In terms of the game's score, they went well with themes present in each segment. When you reach the title screen, you're presented with a catchy tune that mixes bagpipes with orchestrated music as they prepare you for the silly tone. I found it interesting that Tenco used a relaxing vacation-like song for the map theme since it keeps you focused while you decide between declaring war on a nation and spending time with one of your units. Also, it was refreshing to see that the battle theme is based on the nations you face.

Eiyu*Senki's main story may have been its weakest link, but its large assortment of characters managed to steal the show. Throughout my quest to rule the world, it felt like I was going through an enjoyable harem anime series. Combined with its management features that put you in intense situations, there's plenty of content to keep things entertaining on the battlefield. With the Steam version having a bit of nudity, this release is perfect for those who don’t mind fan service but can't stand 2D sex scenes.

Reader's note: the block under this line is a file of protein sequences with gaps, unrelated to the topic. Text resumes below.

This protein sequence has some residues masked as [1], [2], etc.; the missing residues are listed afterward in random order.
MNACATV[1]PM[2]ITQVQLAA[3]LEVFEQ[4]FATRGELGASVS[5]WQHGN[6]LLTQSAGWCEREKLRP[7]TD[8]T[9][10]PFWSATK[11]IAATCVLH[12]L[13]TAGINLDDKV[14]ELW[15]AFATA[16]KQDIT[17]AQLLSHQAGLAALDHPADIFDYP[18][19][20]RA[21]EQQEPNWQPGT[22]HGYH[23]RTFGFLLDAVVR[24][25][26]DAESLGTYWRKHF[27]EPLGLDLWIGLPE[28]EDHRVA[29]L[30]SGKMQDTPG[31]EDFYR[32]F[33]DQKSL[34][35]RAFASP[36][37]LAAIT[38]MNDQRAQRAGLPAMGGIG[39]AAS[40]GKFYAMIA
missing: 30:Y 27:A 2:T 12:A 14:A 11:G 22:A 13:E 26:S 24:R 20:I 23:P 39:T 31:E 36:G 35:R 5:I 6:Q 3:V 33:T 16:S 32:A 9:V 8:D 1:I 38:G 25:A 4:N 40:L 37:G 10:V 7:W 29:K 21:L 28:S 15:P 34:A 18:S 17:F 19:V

[This review is based on a retail build of the game provided by the publisher.]

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Eiyu*Senki - The World Conquest reviewed by Salvador G Rodiles



Solid and definitely has an audience. There could be some hard-to-ignore faults, but the experience is fun.
How we score:  The Destructoid reviews guide


Salvador G Rodiles
Salvador G RodilesJapanator Contributor   gamer profile

Salvador is an average bystander who took his first step towards a life-changing goal. During his journey, he's devising a way to balance his time with anime, manga, video games, and tokusatsu in... more + disclosures